NORWALK, Conn. – Information still has not made its way to a Wilson Point woman despite her victories in her ardent battle over her Norwalk tax assessment.
Lynnelle Jones took the city to court over the tax assessment done on her aging home at 10 Point Road, and the judge ruled for a compromise assessment reduction – in her mind, a loss, after four years of effort and frustration. She then took the city to the Freedom of Information Commission, where, on May 22, commissioners ordered the city to get her documents she seeks to validate her argument.
The only thing that has happened since then was another trip to Hartford, she said.
“What a complete waste of time,” she said of her attendance at the June 26 non-hearing, at which commissioners did not allow Norwalk Associate Corporation Counsel Brian McCann to present his case challenging the decision rendered on May 22.
Jones has been seeking the results of an appraisal done by Sheehy Associates LLC in reference to the 2008 valuation of her home, which she owns with her husband, William Lipschutz. She would also like a copy of minutes taken at a May 29, 2009, Board of Assessment Appeals hearing, which contested the valuation.
Jones suspects that Sheehy’s appraisal matched hers. She wants a copy to use as possible evidence of fraud and corruption.
“It’s all over, but I just feel I have a right to this information,” she said to the commissioners.
No city representatives made it to the March 25 preliminary hearing on Jones’ complaint, which, Jones said, is not viewed upon favorably by the commission. Assistant Corporation Counsel Diane Beltz-Jacobson made the city’s case at the June 26 hearing in front of the full commission, claiming that neither a written appraisal nor BAA minutes exist, despite the photos Jones has proving that an appraiser came to visit, a copy of a paid invoice to the appraiser in the amount of $1,500, and the obvious fact that the BAA meeting occurred.
It’s an argument that McCann tried to make again in his June 6 appeal, a six-page petition for reconsideration, alleging “errors of both fact and law” in the commission’s decision.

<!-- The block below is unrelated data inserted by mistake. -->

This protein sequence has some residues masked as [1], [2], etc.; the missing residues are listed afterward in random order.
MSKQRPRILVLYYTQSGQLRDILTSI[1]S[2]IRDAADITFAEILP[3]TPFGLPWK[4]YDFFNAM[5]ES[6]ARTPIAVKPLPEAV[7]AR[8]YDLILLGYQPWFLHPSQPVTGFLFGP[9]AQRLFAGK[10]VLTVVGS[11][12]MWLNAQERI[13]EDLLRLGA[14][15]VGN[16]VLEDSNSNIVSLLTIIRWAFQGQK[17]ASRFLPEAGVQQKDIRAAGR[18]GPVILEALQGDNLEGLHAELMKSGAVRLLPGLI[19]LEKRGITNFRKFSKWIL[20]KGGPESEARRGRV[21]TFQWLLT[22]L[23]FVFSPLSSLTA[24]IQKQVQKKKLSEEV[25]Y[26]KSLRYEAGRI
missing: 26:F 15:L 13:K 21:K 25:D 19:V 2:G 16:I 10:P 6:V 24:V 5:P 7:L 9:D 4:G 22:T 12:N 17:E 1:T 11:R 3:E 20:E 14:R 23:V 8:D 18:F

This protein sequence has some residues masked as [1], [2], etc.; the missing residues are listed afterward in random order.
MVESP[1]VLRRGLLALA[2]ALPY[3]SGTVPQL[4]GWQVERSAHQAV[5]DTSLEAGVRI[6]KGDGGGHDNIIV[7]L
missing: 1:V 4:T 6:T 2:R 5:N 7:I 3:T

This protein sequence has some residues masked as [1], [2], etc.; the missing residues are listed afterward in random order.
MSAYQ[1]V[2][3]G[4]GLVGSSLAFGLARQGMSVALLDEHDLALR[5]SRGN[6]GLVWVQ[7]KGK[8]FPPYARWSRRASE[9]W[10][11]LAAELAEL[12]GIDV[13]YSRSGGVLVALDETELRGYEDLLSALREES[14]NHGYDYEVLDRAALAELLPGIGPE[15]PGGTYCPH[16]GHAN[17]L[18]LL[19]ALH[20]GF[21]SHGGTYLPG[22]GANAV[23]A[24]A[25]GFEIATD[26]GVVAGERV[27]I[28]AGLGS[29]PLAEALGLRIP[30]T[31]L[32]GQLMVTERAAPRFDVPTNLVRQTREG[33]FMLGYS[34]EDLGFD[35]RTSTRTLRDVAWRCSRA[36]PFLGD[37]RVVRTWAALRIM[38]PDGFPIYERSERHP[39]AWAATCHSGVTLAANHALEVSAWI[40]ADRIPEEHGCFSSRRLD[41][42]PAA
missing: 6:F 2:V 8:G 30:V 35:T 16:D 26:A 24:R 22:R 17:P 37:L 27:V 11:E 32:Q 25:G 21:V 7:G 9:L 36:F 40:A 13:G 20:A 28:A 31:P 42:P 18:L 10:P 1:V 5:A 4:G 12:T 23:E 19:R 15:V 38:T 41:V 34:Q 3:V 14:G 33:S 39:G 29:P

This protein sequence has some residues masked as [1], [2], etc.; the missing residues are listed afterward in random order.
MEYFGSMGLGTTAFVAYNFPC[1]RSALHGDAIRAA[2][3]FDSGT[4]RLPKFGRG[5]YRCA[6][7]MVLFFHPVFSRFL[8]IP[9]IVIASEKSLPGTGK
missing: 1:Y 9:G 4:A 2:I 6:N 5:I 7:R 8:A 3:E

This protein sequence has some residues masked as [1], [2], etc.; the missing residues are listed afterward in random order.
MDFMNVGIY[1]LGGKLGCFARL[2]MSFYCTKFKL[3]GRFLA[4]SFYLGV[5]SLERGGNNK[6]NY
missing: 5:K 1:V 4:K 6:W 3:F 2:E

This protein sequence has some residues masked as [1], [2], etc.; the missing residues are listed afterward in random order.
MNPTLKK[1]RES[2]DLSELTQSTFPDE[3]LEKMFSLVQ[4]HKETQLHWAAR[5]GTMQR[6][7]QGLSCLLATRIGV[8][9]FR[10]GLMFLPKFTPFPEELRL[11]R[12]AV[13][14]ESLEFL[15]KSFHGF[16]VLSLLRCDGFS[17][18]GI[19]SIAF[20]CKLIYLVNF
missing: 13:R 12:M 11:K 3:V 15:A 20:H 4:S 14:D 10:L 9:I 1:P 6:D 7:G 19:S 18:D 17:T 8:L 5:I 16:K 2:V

McCann argues that the commission ignored tax assessor Michael Stewart’s sworn affidavit and that the city cannot comply with the commission’s order because no written appraisal exists.
Jones did not expect him to succeed.
“The commission lady said it was highly unlikely the commission would be impressed given this is the first time Brian McCann would attend, but I have to go there,” she said in a June 13 email.
McCann was not allowed to testify. The commission’s decision stands.
To no avail, Jones said.
“Do you think in a month I have heard anything? Nada,” she said in an email.
McCann did not return a July 8 email asking how much time he has spent on the matter, and why he didn’t make it to the March 25 hearing.
Mayor Richard Moccia, Corporation Counsel Robert Maslan and McCann did not reply to a Monday email concerning the matter.
Jones said she is not only disgusted by the time she has spent, but the time the city has spent fighting her desire for information.
The six-page petition, which refers to six cases McCann researched to bolster his case, just proves “that more time was just wasted, more taxpayer resources just wasted … He knows the picture he used in court came from the appraiser. He wasted city time, taxpayer money, but what does he care?” she said, on June 26.
Still she was optimistic.
“Good news is this was a great decision for open government,” she said. “Now they have to go back and give all the information.”
But on Monday, it became apparent that she may have more time in court over the matter.
The city has 45 days from its receipt of the decision to appeal it to the courts, FOI Commission Public Education Officer Tom Hennick said in an email to NancyOnNorwalk. “Either party has 45 days to appeal the final ruling. After that 45 days has elapsed, an aggrieved party could file a non-compliance complaint with our commission. Any penalties would be at the discretion of the commission.”
That was news to Jones.
“I was not aware of this,” she said in an email. “This is very important. … Clearly I need to RE-COMPLAIN as they will do nothing.”
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